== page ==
If you ask my boss, he will tell you my abilities at time keeping, especially in the mornings. And this level of ability was certainly visible in my role of timer. Thankfully the clock took care of the actual timings and the other guys were there to help me out when I was about to do something seriously wrong.

If I had been nervous about doing the role beforehand, or giving a small speech at the start about doing the role, it certainly wasn’t as nervous as waiting till the end of the evening to be given an evaluation on my part. Yes I did badly, but it was then I realised that doing this was exactly what I needed.

Every time I have gone to the Toastmasters meetings I have felt apprehensive because I didn’t know the people well, the thought of impromptu speaking was deadly frightening and the thought of screwing up a speech was just unimaginably scary. And screwing up is exactly what I did. But at the end, I was given some incredibly encouraging feedback, told not to worry as it was my first shot at the role, and for most people speaking, my role of timer was done absolutely fine. Turns out I didn’t screw up as bad as I thought.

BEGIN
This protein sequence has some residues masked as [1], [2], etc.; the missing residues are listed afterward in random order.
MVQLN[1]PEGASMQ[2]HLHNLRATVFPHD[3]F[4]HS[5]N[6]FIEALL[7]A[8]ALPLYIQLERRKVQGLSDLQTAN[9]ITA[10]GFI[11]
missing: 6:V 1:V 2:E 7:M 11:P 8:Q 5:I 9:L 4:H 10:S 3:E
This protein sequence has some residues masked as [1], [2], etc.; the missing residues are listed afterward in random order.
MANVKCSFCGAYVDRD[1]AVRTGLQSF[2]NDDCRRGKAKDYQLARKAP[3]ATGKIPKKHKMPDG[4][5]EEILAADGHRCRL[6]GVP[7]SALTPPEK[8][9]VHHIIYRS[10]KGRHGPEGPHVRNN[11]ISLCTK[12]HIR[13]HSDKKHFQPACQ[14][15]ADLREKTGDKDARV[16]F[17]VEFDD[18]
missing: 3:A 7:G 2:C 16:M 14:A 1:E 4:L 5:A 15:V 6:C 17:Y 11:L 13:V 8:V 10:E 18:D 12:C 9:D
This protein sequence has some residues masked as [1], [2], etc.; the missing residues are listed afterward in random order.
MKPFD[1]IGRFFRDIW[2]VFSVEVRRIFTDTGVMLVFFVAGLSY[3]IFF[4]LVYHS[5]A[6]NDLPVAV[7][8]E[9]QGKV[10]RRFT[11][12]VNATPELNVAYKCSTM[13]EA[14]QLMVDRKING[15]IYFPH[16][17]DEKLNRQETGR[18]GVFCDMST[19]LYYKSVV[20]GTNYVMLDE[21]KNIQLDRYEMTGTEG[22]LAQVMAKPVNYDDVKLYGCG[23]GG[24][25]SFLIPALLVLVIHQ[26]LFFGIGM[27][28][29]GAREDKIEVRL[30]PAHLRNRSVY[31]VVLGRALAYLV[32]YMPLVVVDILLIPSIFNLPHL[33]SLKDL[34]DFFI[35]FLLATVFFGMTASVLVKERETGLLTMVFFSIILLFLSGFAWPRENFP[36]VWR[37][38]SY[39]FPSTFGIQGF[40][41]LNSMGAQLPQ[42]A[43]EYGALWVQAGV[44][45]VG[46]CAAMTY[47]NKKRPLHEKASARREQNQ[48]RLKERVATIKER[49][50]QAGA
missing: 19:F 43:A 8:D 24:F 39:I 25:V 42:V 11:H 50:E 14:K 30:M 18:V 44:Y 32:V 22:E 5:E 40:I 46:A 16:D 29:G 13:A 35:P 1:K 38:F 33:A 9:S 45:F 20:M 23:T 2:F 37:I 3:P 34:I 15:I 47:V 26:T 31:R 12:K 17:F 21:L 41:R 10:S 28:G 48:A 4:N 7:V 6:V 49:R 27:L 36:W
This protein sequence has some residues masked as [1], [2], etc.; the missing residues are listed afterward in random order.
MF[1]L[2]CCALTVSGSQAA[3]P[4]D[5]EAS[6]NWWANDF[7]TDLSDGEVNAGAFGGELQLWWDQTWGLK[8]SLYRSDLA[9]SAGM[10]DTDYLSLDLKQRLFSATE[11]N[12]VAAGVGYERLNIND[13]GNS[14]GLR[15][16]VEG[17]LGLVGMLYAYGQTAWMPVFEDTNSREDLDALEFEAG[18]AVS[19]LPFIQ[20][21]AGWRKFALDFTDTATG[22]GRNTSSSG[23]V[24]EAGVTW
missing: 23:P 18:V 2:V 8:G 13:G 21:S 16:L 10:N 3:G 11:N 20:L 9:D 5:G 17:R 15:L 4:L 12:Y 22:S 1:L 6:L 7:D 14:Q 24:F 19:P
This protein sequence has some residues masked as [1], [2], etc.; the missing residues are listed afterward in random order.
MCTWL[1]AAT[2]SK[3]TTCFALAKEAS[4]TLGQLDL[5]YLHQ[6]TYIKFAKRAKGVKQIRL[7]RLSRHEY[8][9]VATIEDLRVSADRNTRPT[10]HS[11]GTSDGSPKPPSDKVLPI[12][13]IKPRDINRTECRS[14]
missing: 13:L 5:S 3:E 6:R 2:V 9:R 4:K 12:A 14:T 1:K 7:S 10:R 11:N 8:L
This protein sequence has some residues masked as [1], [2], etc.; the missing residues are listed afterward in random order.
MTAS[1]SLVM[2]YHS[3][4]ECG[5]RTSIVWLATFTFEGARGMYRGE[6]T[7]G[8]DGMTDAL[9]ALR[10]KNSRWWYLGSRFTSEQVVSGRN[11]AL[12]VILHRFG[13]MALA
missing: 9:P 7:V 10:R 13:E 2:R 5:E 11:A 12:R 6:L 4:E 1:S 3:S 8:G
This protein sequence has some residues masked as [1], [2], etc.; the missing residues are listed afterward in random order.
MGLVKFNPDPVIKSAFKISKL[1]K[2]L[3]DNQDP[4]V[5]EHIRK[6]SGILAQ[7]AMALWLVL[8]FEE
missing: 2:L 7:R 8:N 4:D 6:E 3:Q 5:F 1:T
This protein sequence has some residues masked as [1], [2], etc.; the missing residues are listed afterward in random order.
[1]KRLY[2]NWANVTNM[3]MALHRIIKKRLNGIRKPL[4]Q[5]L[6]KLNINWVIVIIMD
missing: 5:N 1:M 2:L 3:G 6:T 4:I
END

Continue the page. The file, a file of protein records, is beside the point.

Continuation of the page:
Being given encouragement and positive feedback was really important to me which helped me to realise that going to Toastmasters is one of the most important decisions I have made in a long time. Its a very supportive atmosphere and even though people will stumble along the way, it certainly is the place to do it as you will be picked up and you are helped to improve.

I would definitely encourage anyone who wants to work on their communication skills to look into it. As I have experienced, it teaches more than the technical skills of speaking effectively, but also prepares you for the things that can go wrong. It isn’t nearly as bad as all the horrible thoughts in my mind would have me believe it would be. With my newly bestowed confidence, I can’t wait till the next meeting where I take on the role of Table topics master…